‘Sanctuary city’ ban bill passes House, but will be ‘nail-biter’ in Senate


The Republican-controlled Florida House on Friday passed a bill prioritized by House Speaker Richard Corcoran that threatens local officials with fines and removal from office if they do not fully comply with federal immigration authorities.

The proposal banning sanctuary cities in the state — even though there are none in Florida — is not a new one. This is the third year in a row the measure has been proposed by Republican state Rep. Larry Metz, and while it passed the House last year, it went nowhere in the Senate.

Senate President Joe Negron said this week he hopes the bill, SB 308, filed by Republican Sen. Aaron Bean gets a hearing this year. The bill has no scheduled hearings yet.

It’s first stop is in Judiciary, a committee chaired by the bill’s co-sponsor Sen. Greg Steube. Bean said he hopes the measure will be heard next week and said the issue will be a “nail-biter” this year, hinting support is not strong in the Senate early in Session.

The controversial bill — passed on a 71-35 vote, along party lines — sparked a fiery two-hour debate in the House with Democrats calling the bill “racist” and that it was “red meat” for Corcoran, who is widely expected to run for governor once Session ends.

Metz said people who say his proposal is a racist one “don’t know any better,” adding that is simply a measure that would “adhere to the rule of law.”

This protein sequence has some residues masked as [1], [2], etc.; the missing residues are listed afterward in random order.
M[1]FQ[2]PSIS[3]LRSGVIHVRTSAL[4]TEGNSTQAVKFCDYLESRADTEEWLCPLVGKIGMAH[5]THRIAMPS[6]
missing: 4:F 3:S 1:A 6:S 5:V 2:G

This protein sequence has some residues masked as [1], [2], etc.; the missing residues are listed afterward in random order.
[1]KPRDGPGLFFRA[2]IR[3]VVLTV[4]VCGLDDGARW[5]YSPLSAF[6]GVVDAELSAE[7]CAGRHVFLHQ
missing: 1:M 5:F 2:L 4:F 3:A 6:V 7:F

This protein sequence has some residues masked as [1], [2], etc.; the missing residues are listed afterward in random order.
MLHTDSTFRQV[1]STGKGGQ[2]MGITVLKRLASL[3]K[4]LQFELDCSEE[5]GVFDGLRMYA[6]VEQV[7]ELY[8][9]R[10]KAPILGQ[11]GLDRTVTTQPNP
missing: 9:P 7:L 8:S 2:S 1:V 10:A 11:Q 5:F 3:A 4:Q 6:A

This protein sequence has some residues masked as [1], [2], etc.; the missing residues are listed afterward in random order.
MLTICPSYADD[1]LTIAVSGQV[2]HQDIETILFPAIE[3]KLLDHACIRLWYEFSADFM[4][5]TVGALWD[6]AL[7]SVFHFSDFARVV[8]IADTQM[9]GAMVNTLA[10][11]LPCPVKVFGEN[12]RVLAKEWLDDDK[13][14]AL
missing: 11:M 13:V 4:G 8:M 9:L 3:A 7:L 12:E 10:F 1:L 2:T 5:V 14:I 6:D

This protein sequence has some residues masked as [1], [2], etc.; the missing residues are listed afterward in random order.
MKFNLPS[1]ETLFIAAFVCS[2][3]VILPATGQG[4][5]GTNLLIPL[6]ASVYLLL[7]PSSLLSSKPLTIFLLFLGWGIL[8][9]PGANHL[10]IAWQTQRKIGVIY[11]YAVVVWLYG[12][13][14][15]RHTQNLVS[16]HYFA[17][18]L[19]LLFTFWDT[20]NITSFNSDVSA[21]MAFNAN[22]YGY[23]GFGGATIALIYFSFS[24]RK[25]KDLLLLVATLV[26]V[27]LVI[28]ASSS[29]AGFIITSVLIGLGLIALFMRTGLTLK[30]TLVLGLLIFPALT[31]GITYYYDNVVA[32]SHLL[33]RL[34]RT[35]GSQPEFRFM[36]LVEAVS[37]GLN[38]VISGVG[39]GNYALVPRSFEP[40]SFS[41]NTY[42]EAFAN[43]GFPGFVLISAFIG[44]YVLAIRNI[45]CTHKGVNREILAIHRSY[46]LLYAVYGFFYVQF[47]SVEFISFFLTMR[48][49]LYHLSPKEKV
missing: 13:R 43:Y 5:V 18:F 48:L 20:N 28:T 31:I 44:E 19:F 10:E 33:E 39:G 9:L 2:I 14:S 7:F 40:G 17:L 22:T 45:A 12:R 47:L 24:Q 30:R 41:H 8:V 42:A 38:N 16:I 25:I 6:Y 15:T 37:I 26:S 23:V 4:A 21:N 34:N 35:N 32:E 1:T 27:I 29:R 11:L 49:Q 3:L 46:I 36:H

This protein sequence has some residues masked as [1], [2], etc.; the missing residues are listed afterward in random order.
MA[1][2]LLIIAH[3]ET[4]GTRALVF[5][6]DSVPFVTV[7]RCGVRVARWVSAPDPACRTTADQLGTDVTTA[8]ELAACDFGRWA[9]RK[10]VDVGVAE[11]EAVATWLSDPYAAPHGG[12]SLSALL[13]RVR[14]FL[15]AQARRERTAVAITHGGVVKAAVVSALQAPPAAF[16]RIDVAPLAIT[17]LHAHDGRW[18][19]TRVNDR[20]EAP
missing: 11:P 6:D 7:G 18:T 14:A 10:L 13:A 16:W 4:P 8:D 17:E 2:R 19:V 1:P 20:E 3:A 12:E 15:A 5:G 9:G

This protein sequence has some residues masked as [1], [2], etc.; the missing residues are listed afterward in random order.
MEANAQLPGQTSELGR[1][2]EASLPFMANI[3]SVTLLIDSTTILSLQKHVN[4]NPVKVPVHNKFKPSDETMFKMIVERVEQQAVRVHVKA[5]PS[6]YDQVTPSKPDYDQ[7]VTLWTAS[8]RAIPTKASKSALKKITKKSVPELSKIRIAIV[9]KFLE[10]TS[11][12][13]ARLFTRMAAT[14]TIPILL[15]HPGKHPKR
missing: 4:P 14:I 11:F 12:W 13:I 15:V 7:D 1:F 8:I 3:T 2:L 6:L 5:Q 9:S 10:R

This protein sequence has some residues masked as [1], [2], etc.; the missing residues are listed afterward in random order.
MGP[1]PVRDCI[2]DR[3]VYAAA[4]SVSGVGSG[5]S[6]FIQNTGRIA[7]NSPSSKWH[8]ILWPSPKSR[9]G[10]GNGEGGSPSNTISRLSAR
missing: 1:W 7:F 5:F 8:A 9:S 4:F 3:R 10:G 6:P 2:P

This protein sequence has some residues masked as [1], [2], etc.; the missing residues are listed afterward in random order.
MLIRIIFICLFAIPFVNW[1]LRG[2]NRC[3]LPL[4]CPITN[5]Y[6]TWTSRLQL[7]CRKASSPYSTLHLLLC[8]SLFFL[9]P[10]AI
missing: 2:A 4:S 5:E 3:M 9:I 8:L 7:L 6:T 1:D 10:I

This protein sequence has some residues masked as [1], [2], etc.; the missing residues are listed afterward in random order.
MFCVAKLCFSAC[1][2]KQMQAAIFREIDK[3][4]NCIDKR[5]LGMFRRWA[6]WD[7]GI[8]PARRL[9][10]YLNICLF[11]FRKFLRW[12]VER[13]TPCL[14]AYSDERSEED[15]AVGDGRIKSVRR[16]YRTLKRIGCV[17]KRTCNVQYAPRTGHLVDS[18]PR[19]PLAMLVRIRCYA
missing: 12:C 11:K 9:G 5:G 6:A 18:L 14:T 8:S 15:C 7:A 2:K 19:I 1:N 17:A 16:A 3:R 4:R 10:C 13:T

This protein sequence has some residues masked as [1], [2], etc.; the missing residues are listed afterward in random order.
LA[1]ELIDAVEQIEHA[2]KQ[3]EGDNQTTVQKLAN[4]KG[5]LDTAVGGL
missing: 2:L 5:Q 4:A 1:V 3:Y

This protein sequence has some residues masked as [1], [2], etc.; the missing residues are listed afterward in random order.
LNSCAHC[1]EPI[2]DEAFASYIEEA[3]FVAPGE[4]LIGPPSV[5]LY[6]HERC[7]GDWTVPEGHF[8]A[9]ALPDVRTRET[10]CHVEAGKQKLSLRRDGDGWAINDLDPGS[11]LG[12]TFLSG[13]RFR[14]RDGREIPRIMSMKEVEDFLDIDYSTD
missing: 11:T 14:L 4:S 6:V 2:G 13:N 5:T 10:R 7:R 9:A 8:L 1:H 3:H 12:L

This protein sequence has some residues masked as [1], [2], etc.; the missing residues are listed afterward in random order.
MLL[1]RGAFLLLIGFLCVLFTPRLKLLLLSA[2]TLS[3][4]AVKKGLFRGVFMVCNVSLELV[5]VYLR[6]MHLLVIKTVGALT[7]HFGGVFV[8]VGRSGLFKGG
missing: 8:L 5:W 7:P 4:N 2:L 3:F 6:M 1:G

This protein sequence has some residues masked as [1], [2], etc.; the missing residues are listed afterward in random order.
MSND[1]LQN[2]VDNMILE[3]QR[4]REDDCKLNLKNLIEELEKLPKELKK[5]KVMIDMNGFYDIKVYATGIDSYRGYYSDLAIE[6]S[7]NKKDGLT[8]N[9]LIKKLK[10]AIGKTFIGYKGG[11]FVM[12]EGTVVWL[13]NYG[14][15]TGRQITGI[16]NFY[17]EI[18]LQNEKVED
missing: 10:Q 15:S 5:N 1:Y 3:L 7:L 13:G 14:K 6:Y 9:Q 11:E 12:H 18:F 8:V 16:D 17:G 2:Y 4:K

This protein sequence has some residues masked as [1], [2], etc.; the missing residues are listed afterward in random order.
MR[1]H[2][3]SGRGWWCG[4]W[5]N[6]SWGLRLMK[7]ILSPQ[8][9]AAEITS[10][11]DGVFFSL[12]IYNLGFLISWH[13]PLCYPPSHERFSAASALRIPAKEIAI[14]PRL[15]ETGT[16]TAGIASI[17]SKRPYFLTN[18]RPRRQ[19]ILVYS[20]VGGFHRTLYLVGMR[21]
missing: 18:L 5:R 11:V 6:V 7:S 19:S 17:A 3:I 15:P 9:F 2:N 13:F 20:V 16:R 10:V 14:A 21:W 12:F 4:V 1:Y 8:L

“I grew up in a bi-racial neighborhood and I had black friends at a young age,” Metz said.

“I was in their houses and they were in our house … some of the media articles talk about it and they say that is racist, and I am the sponsor, and when I hear that I think back to those memories.”

Metz says his bill was inspired by the 2015 killing of Kathryn Steinle in San Francisco, saying he “doesn’t ever want to see that happen in Florida.”

Ana Ceballos

Ana covers politics and policy Before joining the News Service of Florida she wrote for the Naples Daily News and was the legislative relief reporter for The Associated Press and covered policy issues impacting immigration, the environment, criminal justice and social welfare in Florida. She holds a B.A. in journalism from San Diego State University. After graduating in 2014, she worked as a criminal justice reporter for the Monterey Herald and the Monterey County Weekly. She has also freelanced for The Washington Post at the U.S.-Mexico border covering crime in the border city of Tijuana, where she grew up. Ana is fluent in Spanish and has intermediate proficiency in Portuguese.


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